Although Uxbridge is not mentioned in the Domesday Book of the 11th century, St Margaret’s Church was built a hundred years later. The existing pub, "The Queens Head," depicts Anne Boleyn, wife of Henry VIII, on its sign. The pub was previously called "The Axe" and possibly dates back to the 1540s. The pub is connected to the church by a tunnel. A cemetery with an archway is located at the bottom of Windsor Street
, and it was the site where three heretics were burned to death in 1555 for denying the trinity. Foxe’s Book of Martyrs identifies the heretics as John Denley, Robert Smith, and Patrick Packingham, while other sources call the last one Patrick Rockingham.
During Elizabeth I’s reign, Roman Catholics were subject to severe constraints, and Catholic priest Edmund Campion was trained in Douai to give covert support to Catholics. He travelled around England on horseback, giving secret sermons and pretending to be a diamond merchant. In 1580, he came to Uxbridge and hid for a couple of weeks in a house owned by William Catesby. In 1581, Campion was caught, and he was hanged, drawn, and quartered in London. The 40 or so Catholics who died during this period are called the "Douai martyrs," and the name is also used for the local Catholic secondary school in Ickenham.
In 1605, the Gunpowder Plot was uncovered, and its flamboyant leader, Robert Catesby (son of William), escaped and hid in his house in Uxbridge. He was later shot. Negotiations between Charles I and the Parliamentary side took place in Uxbridge from January 30 to February 22, 1645, and are commemorated in the name of a local pub and restaurant, the Crown and Treaty. The pub is located on the A4020 Oxford Road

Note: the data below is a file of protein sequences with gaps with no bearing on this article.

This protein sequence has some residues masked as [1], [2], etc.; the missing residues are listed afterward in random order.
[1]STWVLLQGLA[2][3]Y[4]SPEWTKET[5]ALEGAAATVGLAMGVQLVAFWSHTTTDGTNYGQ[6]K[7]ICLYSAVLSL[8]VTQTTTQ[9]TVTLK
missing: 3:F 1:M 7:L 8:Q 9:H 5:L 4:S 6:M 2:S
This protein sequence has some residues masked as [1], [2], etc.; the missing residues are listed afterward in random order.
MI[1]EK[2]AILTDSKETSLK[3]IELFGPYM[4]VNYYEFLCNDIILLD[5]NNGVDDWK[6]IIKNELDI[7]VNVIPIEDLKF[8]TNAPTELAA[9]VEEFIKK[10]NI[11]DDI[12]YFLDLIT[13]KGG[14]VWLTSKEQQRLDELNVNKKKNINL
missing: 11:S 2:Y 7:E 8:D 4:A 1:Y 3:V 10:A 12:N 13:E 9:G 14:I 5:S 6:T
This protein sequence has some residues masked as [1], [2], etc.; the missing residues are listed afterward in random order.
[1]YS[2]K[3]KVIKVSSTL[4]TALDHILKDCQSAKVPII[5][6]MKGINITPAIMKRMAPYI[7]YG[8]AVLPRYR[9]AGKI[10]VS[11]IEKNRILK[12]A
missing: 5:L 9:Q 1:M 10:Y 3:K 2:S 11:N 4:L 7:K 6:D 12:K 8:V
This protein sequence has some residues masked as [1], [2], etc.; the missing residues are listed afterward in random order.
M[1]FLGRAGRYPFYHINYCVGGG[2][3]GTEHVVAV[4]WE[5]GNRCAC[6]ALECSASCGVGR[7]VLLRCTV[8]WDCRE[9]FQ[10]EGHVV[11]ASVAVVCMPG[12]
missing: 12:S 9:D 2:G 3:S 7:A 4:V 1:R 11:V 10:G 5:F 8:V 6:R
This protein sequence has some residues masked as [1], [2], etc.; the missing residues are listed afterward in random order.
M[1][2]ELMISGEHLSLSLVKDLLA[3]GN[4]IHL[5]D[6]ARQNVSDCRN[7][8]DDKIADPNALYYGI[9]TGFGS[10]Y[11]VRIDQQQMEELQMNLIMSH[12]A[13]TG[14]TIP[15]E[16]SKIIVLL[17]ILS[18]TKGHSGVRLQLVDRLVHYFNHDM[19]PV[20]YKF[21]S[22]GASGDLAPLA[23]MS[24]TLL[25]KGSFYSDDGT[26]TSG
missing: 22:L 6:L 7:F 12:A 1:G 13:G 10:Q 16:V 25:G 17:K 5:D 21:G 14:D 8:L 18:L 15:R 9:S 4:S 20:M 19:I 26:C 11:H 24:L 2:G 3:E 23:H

, where it leaves the town, at the canal overbridge.
The covered market in Uxbridge was built in 1788, but the previous building was about twice as big, which created significant traffic problems.
The former Grand Junction Canal, which is now known as the Grand Union Canal, passes immediately to the west of Uxbridge and forms the borough boundary. The first stretch of the canal was built in the late eighteenth century from Brentford to Uxbridge. Uxbridge Lock is further upstream, and a nearby flour mill belonging to Allied Mills was purchased in the nineteenth century by a Mister King, who named it "Kingsmill." The brand name is still one of the best-selling bread-makers in the UK. For about 200 years most of London’s flour was produced in the Uxbridge area.
In the early 19th century, Uxbridge had quite an unsavoury reputation. The jurist William Arabin said of it residents "They will steal the very teeth out of your mouth as you walk through the streets. I know it from experience."
In the 1930s George Orwell was a teacher at Frays College, now Frays Adult Education Centre. His novel A Clergyman’s Daughter was based on his experiences there.
There were breweries in Uxbridge but the last one was closed down in the 1930s. Near here, Ellen Terry - the Shakespearean actress - spent her final years, as a pub landlady.
There were once three railway stations - Uxbridge Vine Street
(originally just Uxbridge Station), Uxbridge High Street, and Uxbridge Belmont Road
. All three have now closed. The line formerly to Belmont Road
now terminates at the present station, Uxbridge, fronting the pedestrianised High Street, and is served by the Metropolitan and Piccadilly lines from Rayners Lane.